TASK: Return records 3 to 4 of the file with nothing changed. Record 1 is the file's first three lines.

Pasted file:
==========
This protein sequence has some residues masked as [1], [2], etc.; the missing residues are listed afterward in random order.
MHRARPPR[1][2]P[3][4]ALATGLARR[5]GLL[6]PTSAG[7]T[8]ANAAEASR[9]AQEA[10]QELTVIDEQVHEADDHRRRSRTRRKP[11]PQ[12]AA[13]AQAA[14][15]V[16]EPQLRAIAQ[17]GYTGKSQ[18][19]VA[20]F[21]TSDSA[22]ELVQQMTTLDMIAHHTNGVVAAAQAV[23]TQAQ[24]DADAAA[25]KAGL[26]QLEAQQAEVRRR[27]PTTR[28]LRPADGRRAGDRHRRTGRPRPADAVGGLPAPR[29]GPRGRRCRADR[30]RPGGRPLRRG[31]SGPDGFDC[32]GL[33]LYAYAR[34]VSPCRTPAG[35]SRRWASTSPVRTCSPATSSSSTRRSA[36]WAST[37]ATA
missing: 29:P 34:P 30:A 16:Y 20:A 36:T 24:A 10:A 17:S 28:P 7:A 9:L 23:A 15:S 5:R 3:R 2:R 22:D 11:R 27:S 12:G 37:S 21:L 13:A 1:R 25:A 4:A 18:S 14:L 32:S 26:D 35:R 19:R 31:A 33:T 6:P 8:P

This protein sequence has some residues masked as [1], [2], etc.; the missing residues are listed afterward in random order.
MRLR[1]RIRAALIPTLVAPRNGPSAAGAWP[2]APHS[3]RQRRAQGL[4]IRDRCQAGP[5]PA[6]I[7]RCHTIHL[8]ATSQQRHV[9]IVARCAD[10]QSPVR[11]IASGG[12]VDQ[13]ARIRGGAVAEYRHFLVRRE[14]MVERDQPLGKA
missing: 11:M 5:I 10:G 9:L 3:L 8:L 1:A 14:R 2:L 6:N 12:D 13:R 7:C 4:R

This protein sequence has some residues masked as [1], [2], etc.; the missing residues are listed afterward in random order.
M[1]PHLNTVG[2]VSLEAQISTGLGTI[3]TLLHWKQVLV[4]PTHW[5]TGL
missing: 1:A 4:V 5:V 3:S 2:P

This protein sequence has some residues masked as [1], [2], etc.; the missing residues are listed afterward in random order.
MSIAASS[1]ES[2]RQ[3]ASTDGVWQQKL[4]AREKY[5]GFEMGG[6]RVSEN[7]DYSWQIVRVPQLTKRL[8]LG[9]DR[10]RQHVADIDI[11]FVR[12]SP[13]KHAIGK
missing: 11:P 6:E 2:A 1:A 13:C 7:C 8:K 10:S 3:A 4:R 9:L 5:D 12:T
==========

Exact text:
This protein sequence has some residues masked as [1], [2], etc.; the missing residues are listed afterward in random order.
M[1]PHLNTVG[2]VSLEAQISTGLGTI[3]TLLHWKQVLV[4]PTHW[5]TGL
missing: 1:A 4:V 5:V 3:S 2:P

This protein sequence has some residues masked as [1], [2], etc.; the missing residues are listed afterward in random order.
MSIAASS[1]ES[2]RQ[3]ASTDGVWQQKL[4]AREKY[5]GFEMGG[6]RVSEN[7]DYSWQIVRVPQLTKRL[8]LG[9]DR[10]RQHVADIDI[11]FVR[12]SP[13]KHAIGK
missing: 11:P 6:E 2:A 1:A 13:C 7:C 8:K 10:S 3:A 4:R 9:L 5:D 12:T